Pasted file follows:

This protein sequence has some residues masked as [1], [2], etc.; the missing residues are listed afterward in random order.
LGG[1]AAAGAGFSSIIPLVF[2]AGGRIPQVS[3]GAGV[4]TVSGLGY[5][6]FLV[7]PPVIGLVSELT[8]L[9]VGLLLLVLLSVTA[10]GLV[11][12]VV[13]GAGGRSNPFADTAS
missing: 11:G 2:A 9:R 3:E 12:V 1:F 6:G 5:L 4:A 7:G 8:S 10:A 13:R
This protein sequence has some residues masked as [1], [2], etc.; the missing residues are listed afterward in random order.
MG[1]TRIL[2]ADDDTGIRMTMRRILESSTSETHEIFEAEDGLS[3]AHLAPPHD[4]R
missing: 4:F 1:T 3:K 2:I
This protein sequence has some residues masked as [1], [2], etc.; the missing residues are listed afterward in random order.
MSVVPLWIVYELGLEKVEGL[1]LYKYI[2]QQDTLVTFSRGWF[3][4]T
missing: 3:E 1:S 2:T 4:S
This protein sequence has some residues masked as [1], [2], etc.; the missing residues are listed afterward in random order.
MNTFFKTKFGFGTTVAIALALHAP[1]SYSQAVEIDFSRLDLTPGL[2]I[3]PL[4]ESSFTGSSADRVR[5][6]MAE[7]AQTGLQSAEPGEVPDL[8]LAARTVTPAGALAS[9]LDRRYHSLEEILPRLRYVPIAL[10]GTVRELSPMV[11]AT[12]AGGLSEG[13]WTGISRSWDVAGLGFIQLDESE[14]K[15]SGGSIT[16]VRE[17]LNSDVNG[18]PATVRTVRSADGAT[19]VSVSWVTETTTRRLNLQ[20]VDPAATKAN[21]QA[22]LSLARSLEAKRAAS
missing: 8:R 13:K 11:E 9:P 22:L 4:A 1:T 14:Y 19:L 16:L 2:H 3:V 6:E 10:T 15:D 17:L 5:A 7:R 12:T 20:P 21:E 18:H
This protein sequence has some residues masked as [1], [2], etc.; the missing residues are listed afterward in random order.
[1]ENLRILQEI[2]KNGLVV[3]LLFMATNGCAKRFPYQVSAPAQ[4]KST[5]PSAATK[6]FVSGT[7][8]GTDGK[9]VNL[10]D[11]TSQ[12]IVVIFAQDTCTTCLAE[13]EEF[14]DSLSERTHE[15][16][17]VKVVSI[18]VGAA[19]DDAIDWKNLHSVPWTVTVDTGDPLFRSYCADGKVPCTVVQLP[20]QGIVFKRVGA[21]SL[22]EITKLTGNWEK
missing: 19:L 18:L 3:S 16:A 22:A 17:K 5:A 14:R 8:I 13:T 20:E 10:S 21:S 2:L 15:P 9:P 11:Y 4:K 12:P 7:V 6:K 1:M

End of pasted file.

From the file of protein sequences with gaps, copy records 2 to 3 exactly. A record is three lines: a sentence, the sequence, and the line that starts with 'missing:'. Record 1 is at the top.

This protein sequence has some residues masked as [1], [2], etc.; the missing residues are listed afterward in random order.
MG[1]TRIL[2]ADDDTGIRMTMRRILESSTSETHEIFEAEDGLS[3]AHLAPPHD[4]R
missing: 4:F 1:T 3:K 2:I
This protein sequence has some residues masked as [1], [2], etc.; the missing residues are listed afterward in random order.
MSVVPLWIVYELGLEKVEGL[1]LYKYI[2]QQDTLVTFSRGWF[3][4]T
missing: 3:E 1:S 2:T 4:S